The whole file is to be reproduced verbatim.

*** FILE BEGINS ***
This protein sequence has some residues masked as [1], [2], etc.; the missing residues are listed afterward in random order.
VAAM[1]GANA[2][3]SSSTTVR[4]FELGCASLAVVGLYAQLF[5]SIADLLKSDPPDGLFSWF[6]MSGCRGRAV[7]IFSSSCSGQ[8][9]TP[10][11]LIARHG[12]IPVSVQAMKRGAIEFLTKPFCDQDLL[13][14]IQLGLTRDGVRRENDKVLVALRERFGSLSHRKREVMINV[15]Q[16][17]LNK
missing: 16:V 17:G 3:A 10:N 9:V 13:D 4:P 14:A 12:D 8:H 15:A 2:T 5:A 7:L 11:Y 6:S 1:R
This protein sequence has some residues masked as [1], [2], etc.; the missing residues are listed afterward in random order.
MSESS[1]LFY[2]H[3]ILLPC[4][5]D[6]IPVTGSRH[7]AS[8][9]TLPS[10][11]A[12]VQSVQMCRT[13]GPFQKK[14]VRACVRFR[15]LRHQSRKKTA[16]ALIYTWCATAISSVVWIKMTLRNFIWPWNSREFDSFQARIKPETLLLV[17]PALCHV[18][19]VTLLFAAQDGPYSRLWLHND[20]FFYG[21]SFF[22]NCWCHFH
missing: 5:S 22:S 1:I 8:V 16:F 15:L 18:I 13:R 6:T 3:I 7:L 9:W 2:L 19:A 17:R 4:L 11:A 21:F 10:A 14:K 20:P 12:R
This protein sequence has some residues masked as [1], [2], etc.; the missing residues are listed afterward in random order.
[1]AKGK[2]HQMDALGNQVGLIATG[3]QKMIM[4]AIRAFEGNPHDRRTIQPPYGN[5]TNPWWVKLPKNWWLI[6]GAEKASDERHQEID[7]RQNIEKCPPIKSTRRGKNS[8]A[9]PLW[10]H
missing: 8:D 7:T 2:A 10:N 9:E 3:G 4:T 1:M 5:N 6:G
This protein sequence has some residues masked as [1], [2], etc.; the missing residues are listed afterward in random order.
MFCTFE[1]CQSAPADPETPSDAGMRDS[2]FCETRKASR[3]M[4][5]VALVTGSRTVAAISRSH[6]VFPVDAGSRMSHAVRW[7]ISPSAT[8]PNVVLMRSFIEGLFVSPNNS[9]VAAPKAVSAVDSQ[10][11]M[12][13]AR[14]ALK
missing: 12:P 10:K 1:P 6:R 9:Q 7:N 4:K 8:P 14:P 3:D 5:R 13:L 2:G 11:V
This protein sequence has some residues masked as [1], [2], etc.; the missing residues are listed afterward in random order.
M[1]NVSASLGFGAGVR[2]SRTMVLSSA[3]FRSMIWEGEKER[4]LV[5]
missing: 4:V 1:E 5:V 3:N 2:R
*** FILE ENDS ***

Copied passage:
This protein sequence has some residues masked as [1], [2], etc.; the missing residues are listed afterward in random order.
VAAM[1]GANA[2][3]SSSTTVR[4]FELGCASLAVVGLYAQLF[5]SIADLLKSDPPDGLFSWF[6]MSGCRGRAV[7]IFSSSCSGQ[8][9]TP[10][11]LIARHG[12]IPVSVQAMKRGAIEFLTKPFCDQDLL[13][14]IQLGLTRDGVRRENDKVLVALRERFGSLSHRKREVMINV[15]Q[16][17]LNK
missing: 16:V 17:G 3:A 10:N 9:V 13:D 4:P 14:A 12:D 8:H 15:A 2:T 5:A 7:L 11:Y 6:S 1:R
This protein sequence has some residues masked as [1], [2], etc.; the missing residues are listed afterward in random order.
MSESS[1]LFY[2]H[3]ILLPC[4][5]D[6]IPVTGSRH[7]AS[8][9]TLPS[10][11]A[12]VQSVQMCRT[13]GPFQKK[14]VRACVRFR[15]LRHQSRKKTA[16]ALIYTWCATAISSVVWIKMTLRNFIWPWNSREFDSFQARIKPETLLLV[17]PALCHV[18][19]VTLLFAAQDGPYSRLWLHND[20]FFYG[21]SFF[22]NCWCHFH
missing: 5:S 22:S 1:I 8:V 16:F 15:L 18:I 13:R 6:T 3:I 7:L 9:W 2:L 19:A 17:R 4:L 11:A 21:F 10:A 14:K 20:P 12:R
This protein sequence has some residues masked as [1], [2], etc.; the missing residues are listed afterward in random order.
[1]AKGK[2]HQMDALGNQVGLIATG[3]QKMIM[4]AIRAFEGNPHDRRTIQPPYGN[5]TNPWWVKLPKNWWLI[6]GAEKASDERHQEID[7]RQNIEKCPPIKSTRRGKNS[8]A[9]PLW[10]H
missing: 8:D 7:T 2:A 10:N 9:E 3:G 4:T 1:M 5:N 6:G
This protein sequence has some residues masked as [1], [2], etc.; the missing residues are listed afterward in random order.
MFCTFE[1]CQSAPADPETPSDAGMRDS[2]FCETRKASR[3]M[4][5]VALVTGSRTVAAISRSH[6]VFPVDAGSRMSHAVRW[7]ISPSAT[8]PNVVLMRSFIEGLFVSPNNS[9]VAAPKAVSAVDSQ[10][11]M[12][13]AR[14]ALK
missing: 12:P 10:K 1:P 6:R 9:Q 7:N 4:K 8:P 14:P 3:D 5:R 13:L 2:G 11:V
This protein sequence has some residues masked as [1], [2], etc.; the missing residues are listed afterward in random order.
M[1]NVSASLGFGAGVR[2]SRTMVLSSA[3]FRSMIWEGEKER[4]LV[5]
missing: 4:V 1:E 5:V 3:N 2:R